Live at Aeolian Hall

Fred HerschJump to Info for Fred Hersch

Thursday March 29, 2018
8:00 pm   |  Doors Open @ 7:00 pm
$40 Advanced    $45 Doors   

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Every time Fred Hersch sits down at the piano is an act of revelation, discovery, confession and evolution. An exploratory artist, eloquent composer, outspoken activist, influential educator and possessor of one of the most personal and expressive pianistic styles in improvised music, Hersch has led a singular life that has shaped one of the most acclaimed and influential voices in modern jazz. At the forefront of the music for more than three decades, he has earned countless awards and accolades including ten Grammy® nominations, numerous acknowledgments from the jazz world’s most prestigious institutions and publications, and such recent distinctions as being named a 2016 Doris Duke Artist and the Jazz Journalists Association’s 2016 Jazz Pianist of the Year.

Hailed by Vanity Fair as “the most arrestingly innovative pianist in jazz over the last decade,” Hersch stands as a defining figure in several different contexts, from breathtaking solo recitals and compelling duos to his gold-standard trios and innovative chamber pieces. With more than 40 albums to his credit as leader or co-leader, Hersch can claim one of the most highly praised and consistently striking discographies in jazz history. His latest release, Open Book (Palmetto Records) is his 11th solo recording, capturing the vital essence of the bold adventurousness and intense beauty that have made Hersch one of the music’s most renowned solo artists while continuing to discover new areas of inspiration and depths of feeling.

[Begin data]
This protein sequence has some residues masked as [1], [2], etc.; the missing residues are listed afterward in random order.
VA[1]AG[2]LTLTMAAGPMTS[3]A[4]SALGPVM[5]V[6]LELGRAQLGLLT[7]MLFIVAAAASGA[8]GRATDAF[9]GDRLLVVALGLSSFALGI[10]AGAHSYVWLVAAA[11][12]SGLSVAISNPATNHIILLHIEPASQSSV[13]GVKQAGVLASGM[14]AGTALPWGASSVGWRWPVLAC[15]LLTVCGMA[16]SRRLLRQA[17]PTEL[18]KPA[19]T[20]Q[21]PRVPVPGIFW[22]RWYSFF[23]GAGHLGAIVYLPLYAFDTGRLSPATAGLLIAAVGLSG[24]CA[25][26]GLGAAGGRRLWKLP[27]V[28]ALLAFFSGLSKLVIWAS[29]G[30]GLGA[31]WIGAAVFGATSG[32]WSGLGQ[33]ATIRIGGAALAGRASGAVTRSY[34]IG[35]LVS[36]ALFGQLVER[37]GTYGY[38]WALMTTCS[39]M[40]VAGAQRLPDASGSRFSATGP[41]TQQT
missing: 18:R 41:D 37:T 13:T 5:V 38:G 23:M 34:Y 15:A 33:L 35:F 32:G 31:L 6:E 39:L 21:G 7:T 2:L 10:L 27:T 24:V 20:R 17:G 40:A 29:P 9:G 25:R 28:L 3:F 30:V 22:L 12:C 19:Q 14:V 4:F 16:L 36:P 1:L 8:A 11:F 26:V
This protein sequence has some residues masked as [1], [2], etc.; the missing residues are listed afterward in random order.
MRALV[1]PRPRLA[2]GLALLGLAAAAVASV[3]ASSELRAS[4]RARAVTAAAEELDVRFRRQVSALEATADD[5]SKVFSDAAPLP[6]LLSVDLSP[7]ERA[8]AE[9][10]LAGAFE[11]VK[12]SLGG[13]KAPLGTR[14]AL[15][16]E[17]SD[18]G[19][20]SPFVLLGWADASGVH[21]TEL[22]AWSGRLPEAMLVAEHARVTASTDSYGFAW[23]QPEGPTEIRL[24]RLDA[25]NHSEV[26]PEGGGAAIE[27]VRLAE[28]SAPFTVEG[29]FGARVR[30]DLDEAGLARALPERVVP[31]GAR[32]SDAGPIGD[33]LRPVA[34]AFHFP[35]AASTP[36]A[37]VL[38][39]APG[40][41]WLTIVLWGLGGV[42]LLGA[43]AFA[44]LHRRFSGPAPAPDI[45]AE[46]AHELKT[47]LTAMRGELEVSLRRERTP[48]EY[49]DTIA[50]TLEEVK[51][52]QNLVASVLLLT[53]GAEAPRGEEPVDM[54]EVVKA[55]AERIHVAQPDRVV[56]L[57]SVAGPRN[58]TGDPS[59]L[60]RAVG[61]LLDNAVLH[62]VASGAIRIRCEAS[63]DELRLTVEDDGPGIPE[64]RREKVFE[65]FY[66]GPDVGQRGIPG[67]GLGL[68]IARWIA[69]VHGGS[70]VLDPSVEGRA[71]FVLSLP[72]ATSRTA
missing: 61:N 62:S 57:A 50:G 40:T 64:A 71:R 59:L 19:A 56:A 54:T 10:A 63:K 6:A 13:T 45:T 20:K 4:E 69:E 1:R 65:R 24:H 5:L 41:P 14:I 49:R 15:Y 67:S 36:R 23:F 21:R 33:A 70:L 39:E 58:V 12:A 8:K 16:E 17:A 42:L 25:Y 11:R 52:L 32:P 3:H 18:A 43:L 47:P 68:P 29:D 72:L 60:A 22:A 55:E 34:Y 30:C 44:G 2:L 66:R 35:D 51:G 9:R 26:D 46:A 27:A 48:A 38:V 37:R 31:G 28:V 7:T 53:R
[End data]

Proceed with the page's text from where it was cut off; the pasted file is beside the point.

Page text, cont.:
Having long created uniquely intimate and expressive music that The New Yorker has lauded for its “intensity of intelligence and emotional directness unparalleled among his peers,” Hersch has never been shy about letting audiences glimpse his most private thoughts and feelings. He’s been a passionate advocate for AIDS services and education agencies, leading by example as jazz’s first openly gay, HIV-positive artist. The feature documentary The Ballad of Fred Hersch premiered at the prestigious Full Frame Film Festival in March 2016 to a sold-out house and rave reviews.

Hersch’s remarkable and inspiring story is finally being told in full with the publication in September 2017 of his much-anticipated memoir, Good Things Happen Slowly: A Life In and Out of Jazz (Crown Archetype/Random House). The book covers the pianist’s meteoric rise in jazz from his sideman days alongside masters like Art Farmer and Joe Henderson to his gradual recognition as one of the most individualistic and innovative artists of his generation. But it also frankly traces his path through hedonistic post-Stonewall New York City to the dramatic two-month medically induced coma in 2007 from which he emerged to make some of the most stunning and captivating music of his career, including the groundbreaking jazz-theater hybrid My Coma Dreams.